Is Colorectal Cancer Occurrence Attributed To One’s Lifestyle?

Among the different types of cancers, colorectal cancer ranks sixth overall, fifth among males and seventh among females as the leading cause of death among Filipino men and women, according to the Department of Health (DOH). Some 2,657 deaths were reported in 2005 due to colorectal cancer.

“Two thirds of colorectal cancer are located somewhere in the colon,”says Dr. Manuel Francisco Roxas, president of the Philippine Society of Colorectal.

Cancer starts when cells in a part of the body start to grow out of control. Cancer of the large vowel often occurs after the age of 50 and slightly more frequent in women than in men.

“In most people, colorectal cancer develops slowly over a period of several years. Before a cancer develops, a growth of tissue or tumor usually begins as a non cancerous polyp on the inner lining of the colon or rectum,” explained Dr. Gerry Cornelio, former head of the Philippine Society of Medical Oncology (PSMO).

Not all polyps becomes cancerous though, but nearly all colorectal cancers start out as polyps. There are certain symptoms that may indicate the presence of colorectal cancer.

Dr. Cornelio says that some of the signs and symptoms of colorectal cancer include a change in bowel habits, such as diarrhea, constipation, or narrowing of the stool that lasts for more than a few days; a feeling that you need to have a vowel movement that is not relieved by doing so; rectal bleeding, dark stools, or blood in the stool (often, though, the stool will look normal); cramping or abdominal pain; weakness and fatigue.

If you have any of the aforementioned symptoms or consider yourself at risk even without the symptoms, you may want to consult with a doctor about your concerns. Colorectal cancer is curable when detected early. Unfortunately, early colon cancer is asymptomatic, and there is still no efficient screening method for early detection.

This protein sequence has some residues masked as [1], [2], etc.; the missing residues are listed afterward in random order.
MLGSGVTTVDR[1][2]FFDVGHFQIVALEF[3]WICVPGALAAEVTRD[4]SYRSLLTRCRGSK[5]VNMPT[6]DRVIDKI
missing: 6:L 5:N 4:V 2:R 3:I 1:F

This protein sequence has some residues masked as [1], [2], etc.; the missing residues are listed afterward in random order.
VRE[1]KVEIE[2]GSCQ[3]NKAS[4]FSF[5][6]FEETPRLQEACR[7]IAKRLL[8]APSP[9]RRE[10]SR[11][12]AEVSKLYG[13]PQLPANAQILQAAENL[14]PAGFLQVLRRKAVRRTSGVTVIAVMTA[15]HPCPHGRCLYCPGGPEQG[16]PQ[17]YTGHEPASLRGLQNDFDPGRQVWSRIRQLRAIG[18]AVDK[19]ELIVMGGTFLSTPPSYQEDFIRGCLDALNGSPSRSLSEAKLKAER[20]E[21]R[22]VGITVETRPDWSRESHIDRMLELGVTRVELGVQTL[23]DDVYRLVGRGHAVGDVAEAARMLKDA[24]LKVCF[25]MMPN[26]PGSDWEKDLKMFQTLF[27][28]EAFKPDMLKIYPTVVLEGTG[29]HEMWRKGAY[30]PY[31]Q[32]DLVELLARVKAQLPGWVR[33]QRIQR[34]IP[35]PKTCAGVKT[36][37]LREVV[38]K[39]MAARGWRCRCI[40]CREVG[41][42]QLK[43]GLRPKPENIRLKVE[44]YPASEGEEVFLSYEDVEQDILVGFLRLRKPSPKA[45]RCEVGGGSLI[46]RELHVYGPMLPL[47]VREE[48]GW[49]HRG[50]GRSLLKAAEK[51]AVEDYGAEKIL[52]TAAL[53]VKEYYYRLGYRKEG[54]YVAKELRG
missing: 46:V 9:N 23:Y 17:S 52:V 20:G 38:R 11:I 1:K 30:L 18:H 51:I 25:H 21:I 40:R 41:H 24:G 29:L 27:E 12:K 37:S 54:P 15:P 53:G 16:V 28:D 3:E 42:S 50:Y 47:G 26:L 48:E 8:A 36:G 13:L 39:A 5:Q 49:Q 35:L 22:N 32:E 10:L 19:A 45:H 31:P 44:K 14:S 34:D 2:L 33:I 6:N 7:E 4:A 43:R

Colorectal cancer occurrence is attributed to one’s lifestyle and several lifestyle related factors have been linked also to colorectal cancer. Smokers, for instance, are more likely to die of colorectal cancer than non smokers. A diet in red meat and low in fresh fruits, vegetables, poultry and fish increases the risk of colorectal cancer.

In a study by the European Prospective Investigation into Cancer and Nutrition suggested that diets high in red and processed meat, as well as those low in fiber are associated with an increased risk of colorectal cancer. Individuals who frequently eat fish showed a decreased risk.

Consumption of one or more alcoholic beverages a day at baseline was associated approximately a 70 percent greater risk of colon cancer.
Other lifestyle related factors include physical inactivity, obesity and type 2 diabetes.

“Regular colorectal cancer screening is one of the most powerful weapons for preventing the disease,” pointed out Dr. Jhade Peneyra, PSMO vice president.

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